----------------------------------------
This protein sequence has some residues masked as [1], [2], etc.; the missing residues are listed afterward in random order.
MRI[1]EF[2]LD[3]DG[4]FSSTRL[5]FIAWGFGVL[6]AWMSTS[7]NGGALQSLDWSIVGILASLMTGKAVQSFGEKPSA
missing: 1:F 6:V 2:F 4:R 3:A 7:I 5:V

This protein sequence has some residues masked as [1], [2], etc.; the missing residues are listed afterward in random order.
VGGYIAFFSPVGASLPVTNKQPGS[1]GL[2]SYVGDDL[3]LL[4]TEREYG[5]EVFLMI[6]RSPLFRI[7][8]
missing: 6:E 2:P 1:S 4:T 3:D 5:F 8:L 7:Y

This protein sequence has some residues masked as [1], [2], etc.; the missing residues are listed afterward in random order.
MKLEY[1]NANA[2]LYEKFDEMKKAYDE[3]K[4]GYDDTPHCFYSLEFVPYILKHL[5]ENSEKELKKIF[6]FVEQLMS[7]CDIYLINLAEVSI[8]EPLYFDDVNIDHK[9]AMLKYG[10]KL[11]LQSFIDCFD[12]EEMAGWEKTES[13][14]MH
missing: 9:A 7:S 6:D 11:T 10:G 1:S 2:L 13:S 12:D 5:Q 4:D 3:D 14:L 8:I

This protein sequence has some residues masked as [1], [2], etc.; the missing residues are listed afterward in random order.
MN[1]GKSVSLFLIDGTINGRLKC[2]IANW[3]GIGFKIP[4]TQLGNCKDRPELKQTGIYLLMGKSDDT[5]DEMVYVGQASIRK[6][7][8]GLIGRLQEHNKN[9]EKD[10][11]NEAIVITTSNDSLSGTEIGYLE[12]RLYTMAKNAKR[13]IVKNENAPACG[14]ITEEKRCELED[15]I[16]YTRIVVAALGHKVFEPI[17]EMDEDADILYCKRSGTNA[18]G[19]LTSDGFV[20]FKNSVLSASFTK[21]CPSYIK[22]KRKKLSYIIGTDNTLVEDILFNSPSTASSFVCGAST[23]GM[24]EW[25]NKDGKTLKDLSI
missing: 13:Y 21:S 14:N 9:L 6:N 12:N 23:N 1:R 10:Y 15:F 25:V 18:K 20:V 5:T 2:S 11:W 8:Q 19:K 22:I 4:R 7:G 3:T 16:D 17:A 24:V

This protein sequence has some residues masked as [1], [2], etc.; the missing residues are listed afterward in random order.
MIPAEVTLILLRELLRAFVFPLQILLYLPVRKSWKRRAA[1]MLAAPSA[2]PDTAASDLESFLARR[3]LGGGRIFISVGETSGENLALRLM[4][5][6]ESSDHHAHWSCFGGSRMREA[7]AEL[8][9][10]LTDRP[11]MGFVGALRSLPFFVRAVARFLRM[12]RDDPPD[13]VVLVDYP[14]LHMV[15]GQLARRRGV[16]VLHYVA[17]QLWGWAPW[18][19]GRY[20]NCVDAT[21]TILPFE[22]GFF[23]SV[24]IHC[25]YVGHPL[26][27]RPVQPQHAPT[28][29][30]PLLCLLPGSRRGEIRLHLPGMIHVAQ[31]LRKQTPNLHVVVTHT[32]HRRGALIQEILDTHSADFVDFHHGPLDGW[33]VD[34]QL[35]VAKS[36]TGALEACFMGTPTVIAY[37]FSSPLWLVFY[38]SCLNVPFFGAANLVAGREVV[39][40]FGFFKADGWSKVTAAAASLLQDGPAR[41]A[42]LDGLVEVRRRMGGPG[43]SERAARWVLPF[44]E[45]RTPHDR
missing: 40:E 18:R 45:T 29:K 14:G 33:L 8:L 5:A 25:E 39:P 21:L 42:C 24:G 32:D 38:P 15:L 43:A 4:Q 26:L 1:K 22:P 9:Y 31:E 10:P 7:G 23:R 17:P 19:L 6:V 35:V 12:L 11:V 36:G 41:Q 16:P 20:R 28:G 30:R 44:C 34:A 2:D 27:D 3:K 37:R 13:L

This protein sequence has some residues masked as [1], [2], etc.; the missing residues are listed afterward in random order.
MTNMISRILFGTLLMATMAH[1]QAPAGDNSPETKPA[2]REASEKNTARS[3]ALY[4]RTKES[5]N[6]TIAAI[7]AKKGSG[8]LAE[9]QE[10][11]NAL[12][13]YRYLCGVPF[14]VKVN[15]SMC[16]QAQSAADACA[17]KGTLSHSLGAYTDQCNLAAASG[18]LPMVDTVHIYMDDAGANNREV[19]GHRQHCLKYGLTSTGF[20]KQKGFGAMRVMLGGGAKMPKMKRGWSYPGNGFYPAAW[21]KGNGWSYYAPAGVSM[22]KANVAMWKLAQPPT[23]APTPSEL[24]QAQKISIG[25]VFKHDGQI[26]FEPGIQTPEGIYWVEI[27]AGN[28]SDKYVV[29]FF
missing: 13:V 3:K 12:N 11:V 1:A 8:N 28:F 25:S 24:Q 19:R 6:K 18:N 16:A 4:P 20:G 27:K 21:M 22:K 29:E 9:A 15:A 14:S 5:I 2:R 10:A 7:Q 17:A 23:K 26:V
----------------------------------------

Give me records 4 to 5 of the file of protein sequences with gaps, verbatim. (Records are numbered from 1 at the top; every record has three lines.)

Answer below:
This protein sequence has some residues masked as [1], [2], etc.; the missing residues are listed afterward in random order.
MN[1]GKSVSLFLIDGTINGRLKC[2]IANW[3]GIGFKIP[4]TQLGNCKDRPELKQTGIYLLMGKSDDT[5]DEMVYVGQASIRK[6][7][8]GLIGRLQEHNKN[9]EKD[10][11]NEAIVITTSNDSLSGTEIGYLE[12]RLYTMAKNAKR[13]IVKNENAPACG[14]ITEEKRCELED[15]I[16]YTRIVVAALGHKVFEPI[17]EMDEDADILYCKRSGTNA[18]G[19]LTSDGFV[20]FKNSVLSASFTK[21]CPSYIK[22]KRKKLSYIIGTDNTLVEDILFNSPSTASSFVCGAST[23]GM[24]EW[25]NKDGKTLKDLSI
missing: 13:Y 21:S 14:N 9:L 6:N 12:N 23:N 1:R 10:Y 15:F 25:V 18:K 20:V 5:T 2:S 11:W 8:Q 19:K 22:I 4:R 7:G 3:T 16:D 17:A 24:V

This protein sequence has some residues masked as [1], [2], etc.; the missing residues are listed afterward in random order.
MIPAEVTLILLRELLRAFVFPLQILLYLPVRKSWKRRAA[1]MLAAPSA[2]PDTAASDLESFLARR[3]LGGGRIFISVGETSGENLALRLM[4][5][6]ESSDHHAHWSCFGGSRMREA[7]AEL[8][9][10]LTDRP[11]MGFVGALRSLPFFVRAVARFLRM[12]RDDPPD[13]VVLVDYP[14]LHMV[15]GQLARRRGV[16]VLHYVA[17]QLWGWAPW[18][19]GRY[20]NCVDAT[21]TILPFE[22]GFF[23]SV[24]IHC[25]YVGHPL[26][27]RPVQPQHAPT[28][29][30]PLLCLLPGSRRGEIRLHLPGMIHVAQ[31]LRKQTPNLHVVVTHT[32]HRRGALIQEILDTHSADFVDFHHGPLDGW[33]VD[34]QL[35]VAKS[36]TGALEACFMGTPTVIAY[37]FSSPLWLVFY[38]SCLNVPFFGAANLVAGREVV[39][40]FGFFKADGWSKVTAAAASLLQDGPAR[41]A[42]LDGLVEVRRRMGGPG[43]SERAARWVLPF[44]E[45]RTPHDR
missing: 40:E 18:R 45:T 29:K 14:G 33:L 8:L 5:A 25:E 39:P 21:L 42:C 24:G 32:D 38:P 15:L 43:A 4:Q 26:L 1:K 22:P 9:Y 31:E 10:P 7:G 23:R 17:P 19:L 6:V 35:V 12:L 11:V 36:G 41:Q 16:P 20:R 28:G 30:R 44:C 34:A 2:D 27:D 3:K 37:R 13:L